cannibalistic butchery and marrow extrac- the hypothesis that hominids were responsition activities (Ullrich, 1978).These two spec- ble for the fragmentation of the Krapina
imens are diaphyseal splinters having the hominid specimens. Prehistoric breakage in
BONE BREAKAGE IN KRAPINA HOMINIDS
377
the Krapina hominid collection is consistent human activities or to nonhuman prehistoric
with fragmentation by nonhuman, primarily taphonomic agents, were upheld by microscopic examination of the bones. The very
geological taphonomic agents.
fragmentary condition of the Krapina homiCONCLUSIONS
nid material is not surprising in view of three
The results of the thorough microscopic ex- facts. First, the bulk of the hominid material
amination of all the Krapina hominid speci- was subjected to 50,000 to 100,000 years of
mens confirm conclusions reached by other sedimentary pressure before excavation. Secworkers based on gross examinations of dia- ond, the Homo Zonus was pounded repeatphyseal fragments (Gorjanovid-Kramberger, edly by natural rock falls a t the beginning of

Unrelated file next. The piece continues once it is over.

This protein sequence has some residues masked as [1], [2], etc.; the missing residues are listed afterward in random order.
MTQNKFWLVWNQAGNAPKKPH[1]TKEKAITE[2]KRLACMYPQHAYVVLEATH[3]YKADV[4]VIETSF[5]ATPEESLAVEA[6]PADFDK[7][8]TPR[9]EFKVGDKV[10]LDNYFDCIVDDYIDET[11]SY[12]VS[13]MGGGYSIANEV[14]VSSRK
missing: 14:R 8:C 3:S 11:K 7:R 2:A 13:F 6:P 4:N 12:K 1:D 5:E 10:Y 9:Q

1909b; Trinkaus, 1985): no evidence of ham- the last glacial era. Third, nearly one-fourth
mer blows associated with marrow extrac- of the Krapina hominid specimens were brotion has ever been found on any Krapina ken during quarrying or excavation.
hominid specimen. The hypothesis that bone
ACKNOWLEDGMENTS
breakage at Krapina is attributable to cannibals extracting brains or marrow is unsupThis research was supported by a grant
ported. Breakage patterns are, of course, only from the International Research and Exone of several types of archeological and/or changes Board, New York, and by the Savtaphonomic evidence that could support can- ezni Zavod za Medjunarodnu NauEnu,
nibalism hypotheses (Russell et al., 1985; Prosvetno-Kulturnu i TekniEku Saradju